POSITIVE INTERACTION SKILLS: A GROUP THERAPY MANUAL

Reviewed by Brian Keogh, Lecturer, The School of Nursing and Midwifery, Trinity College

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This user friendly and practical book provides a flexible and thorough introduction to initiating and sustaining a communication skills programme. The book comprises of a number of groupwork exercises for people who have poor, or are in need of improving, interaction skills. The resourceful manual provides the reader with aims and objectives, session plans, activity guidelines and handouts for a total of eighteen groupwork sessions which can be applied to a number of different settings. Each of the sessions is carefully thought out with advice on how to make the sessions work, evaluating the sessions and, most importantly, strategies on how to overcome difficult but common problems in groupwork situations. The sessions flow logically and each one builds on skills that the participants have learned in previous sessions. Homework exercises are outlined in each of the sessions which not only provide for continuity between sessions, they also help the participants to link the skills to everyday living.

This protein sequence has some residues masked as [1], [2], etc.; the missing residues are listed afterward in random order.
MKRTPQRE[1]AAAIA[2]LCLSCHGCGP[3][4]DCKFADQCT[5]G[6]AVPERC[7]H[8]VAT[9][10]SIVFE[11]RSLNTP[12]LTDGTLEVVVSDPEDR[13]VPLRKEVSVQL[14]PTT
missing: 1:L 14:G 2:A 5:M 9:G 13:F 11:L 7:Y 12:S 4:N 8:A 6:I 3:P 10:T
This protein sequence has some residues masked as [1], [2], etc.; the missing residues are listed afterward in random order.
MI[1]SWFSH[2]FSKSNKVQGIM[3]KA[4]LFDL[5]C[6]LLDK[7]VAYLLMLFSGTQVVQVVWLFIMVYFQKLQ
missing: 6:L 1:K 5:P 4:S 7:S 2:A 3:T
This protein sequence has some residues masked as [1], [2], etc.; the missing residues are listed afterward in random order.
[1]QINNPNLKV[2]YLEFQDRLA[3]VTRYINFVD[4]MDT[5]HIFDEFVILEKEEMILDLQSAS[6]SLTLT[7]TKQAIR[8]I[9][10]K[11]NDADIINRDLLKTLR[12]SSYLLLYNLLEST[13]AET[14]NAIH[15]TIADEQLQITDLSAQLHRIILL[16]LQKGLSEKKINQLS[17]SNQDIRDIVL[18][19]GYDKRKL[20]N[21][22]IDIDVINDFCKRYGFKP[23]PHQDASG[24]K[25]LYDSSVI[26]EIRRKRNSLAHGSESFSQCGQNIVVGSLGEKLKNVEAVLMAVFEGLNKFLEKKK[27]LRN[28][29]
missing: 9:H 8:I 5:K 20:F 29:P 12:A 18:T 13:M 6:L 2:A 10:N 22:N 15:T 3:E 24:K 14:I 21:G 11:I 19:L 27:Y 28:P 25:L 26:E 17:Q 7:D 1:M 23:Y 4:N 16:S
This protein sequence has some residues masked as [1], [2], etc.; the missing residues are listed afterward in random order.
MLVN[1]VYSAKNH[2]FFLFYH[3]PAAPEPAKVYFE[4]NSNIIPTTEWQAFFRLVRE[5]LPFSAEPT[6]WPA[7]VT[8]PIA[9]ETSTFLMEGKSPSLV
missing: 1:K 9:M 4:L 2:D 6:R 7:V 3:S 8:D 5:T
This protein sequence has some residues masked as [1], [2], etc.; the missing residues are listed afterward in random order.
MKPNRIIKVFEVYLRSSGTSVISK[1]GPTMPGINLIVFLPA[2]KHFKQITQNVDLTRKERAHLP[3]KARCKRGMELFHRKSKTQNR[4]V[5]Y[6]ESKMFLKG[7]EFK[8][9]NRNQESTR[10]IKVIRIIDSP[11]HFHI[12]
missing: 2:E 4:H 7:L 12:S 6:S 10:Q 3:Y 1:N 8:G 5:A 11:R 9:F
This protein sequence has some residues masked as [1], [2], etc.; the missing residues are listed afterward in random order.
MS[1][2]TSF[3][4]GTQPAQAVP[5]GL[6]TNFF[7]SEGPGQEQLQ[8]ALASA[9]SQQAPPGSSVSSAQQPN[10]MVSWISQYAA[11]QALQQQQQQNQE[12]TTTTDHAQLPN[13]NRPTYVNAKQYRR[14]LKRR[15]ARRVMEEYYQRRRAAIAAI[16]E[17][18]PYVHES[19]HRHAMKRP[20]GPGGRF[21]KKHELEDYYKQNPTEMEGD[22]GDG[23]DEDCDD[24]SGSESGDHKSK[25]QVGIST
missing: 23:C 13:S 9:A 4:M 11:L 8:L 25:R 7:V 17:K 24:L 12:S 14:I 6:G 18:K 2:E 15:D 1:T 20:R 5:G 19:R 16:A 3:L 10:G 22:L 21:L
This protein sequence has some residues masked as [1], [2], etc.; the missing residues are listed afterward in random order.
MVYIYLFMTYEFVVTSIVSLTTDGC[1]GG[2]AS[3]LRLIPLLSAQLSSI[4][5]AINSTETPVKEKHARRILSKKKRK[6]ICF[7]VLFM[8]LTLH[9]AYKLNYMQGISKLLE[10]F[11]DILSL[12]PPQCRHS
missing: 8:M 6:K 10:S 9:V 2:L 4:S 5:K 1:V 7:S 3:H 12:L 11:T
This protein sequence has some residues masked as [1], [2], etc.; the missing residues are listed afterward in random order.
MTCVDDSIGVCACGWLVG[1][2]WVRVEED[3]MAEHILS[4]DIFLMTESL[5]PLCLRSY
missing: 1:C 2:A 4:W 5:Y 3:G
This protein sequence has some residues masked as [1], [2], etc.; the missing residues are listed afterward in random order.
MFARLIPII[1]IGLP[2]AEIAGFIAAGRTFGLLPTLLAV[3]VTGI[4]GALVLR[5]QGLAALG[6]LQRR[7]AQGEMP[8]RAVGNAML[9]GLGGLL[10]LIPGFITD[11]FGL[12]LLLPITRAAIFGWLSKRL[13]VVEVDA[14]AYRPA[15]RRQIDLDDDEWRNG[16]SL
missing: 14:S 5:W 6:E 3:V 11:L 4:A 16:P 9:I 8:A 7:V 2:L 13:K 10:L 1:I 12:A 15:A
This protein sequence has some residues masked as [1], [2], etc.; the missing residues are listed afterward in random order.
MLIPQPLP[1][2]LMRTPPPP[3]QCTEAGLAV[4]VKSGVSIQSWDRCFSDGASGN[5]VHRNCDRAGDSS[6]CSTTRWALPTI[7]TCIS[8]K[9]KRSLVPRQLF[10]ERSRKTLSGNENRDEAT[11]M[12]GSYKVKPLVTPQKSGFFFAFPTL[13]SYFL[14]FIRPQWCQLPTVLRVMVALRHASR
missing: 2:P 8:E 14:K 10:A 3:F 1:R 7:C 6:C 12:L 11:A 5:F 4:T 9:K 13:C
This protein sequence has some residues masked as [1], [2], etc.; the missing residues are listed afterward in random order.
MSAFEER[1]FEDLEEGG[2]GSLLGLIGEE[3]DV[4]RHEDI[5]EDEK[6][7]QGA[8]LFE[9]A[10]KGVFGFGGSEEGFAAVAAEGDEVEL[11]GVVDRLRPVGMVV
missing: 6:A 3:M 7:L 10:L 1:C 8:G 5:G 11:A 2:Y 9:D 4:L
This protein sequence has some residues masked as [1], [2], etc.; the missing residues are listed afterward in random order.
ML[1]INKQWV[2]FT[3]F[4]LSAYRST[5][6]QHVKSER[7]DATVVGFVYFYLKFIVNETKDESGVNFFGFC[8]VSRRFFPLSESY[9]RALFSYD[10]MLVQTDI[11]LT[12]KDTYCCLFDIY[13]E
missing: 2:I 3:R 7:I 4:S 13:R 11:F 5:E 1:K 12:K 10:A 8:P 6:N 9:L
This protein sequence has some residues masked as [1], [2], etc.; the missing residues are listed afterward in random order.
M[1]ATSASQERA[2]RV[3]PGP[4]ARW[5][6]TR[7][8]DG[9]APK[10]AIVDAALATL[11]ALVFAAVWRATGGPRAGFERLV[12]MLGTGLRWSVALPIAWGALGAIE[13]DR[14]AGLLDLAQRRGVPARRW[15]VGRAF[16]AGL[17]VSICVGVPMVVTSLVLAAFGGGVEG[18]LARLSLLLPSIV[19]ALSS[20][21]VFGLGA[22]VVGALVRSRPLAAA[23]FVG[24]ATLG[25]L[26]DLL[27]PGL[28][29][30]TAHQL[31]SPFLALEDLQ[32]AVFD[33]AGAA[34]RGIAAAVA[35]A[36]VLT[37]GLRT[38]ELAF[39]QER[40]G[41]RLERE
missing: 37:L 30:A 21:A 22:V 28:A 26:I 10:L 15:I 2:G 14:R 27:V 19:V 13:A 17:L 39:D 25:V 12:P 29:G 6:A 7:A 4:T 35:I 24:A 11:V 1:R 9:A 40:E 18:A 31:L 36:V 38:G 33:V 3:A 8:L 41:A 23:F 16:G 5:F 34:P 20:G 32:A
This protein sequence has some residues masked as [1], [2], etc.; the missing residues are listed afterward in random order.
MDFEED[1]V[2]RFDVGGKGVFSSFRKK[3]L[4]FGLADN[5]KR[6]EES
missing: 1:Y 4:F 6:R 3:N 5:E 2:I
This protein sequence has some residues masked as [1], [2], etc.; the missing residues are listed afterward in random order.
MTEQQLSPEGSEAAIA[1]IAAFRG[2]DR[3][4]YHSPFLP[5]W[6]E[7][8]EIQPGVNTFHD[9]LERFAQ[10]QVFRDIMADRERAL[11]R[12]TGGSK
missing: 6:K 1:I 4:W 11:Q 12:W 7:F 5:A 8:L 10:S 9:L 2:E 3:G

What makes this book a useful resource is its flexibility. For example, experienced facilitators may prefer to approach the manual in an elective fashion, using the sessions to complement and build on their own professional repertoire. Novice facilitators may use the book to introduce groupwork sessions into their practice and can feel confident that the resources and practical advice is available to answer any queries they may have.

The author suggests that this book could be used in a variety of settings and is suitable for group work with participants who are from a varied background. This is a fair enough statement, but facilitators working with certain clients, for example, people with mental health problems, or people who have marked literacy problems, may find that some of the sessions are a little too challenging for their participants. Positive interaction skills are essential for people who have a lowered self-esteem and working through these sessions will undoubtedly improve individuals’ feelings of self worth. What is important to remember is that these complex human emotions do not always respond to groupwork interventions and novice facilitators should bear this in mind when using these sessions.

POSITIVE INTERACTION SKILLS: A GROUP THERAPY MANUAL, by R. Dynes (2004). Speechmark Publishing Ltd, Bicester, Oxon (www.speechmark.net). ISBN 0 86388 360 5. £34.95.

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